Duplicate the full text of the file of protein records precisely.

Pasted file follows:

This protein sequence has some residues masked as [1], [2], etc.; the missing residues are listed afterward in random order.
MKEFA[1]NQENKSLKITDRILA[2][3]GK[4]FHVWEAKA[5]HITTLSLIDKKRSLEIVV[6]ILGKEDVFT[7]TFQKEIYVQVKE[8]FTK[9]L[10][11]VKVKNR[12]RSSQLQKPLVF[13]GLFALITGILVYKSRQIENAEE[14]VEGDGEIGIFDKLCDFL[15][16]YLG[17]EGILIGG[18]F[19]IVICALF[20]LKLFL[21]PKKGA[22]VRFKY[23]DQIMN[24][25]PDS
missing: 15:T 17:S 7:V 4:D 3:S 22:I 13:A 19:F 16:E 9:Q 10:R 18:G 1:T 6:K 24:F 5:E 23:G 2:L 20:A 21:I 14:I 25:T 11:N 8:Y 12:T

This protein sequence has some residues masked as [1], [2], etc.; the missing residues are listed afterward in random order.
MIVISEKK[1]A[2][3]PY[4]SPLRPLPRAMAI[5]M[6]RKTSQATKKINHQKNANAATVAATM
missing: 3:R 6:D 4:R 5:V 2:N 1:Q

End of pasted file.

This protein sequence has some residues masked as [1], [2], etc.; the missing residues are listed afterward in random order.
MKEFA[1]NQENKSLKITDRILA[2][3]GK[4]FHVWEAKA[5]HITTLSLIDKKRSLEIVV[6]ILGKEDVFT[7]TFQKEIYVQVKE[8]FTK[9]L[10][11]VKVKNR[12]RSSQLQKPLVF[13]GLFALITGILVYKSRQIENAEE[14]VEGDGEIGIFDKLCDFL[15][16]YLG[17]EGILIGG[18]F[19]IVICALF[20]LKLFL[21]PKKGA[22]VRFKY[23]DQIMN[24][25]PDS
missing: 15:T 17:S 7:V 4:D 3:S 22:I 13:A 19:F 16:E 9:Q 10:R 18:G 1:T 6:K 24:F 5:E 23:G 2:L 20:A 21:I 14:I 25:T 11:N 8:Y 12:T

This protein sequence has some residues masked as [1], [2], etc.; the missing residues are listed afterward in random order.
MIVISEKK[1]A[2][3]PY[4]SPLRPLPRAMAI[5]M[6]RKTSQATKKINHQKNANAATVAATM
missing: 3:R 6:D 4:R 5:V 2:N 1:Q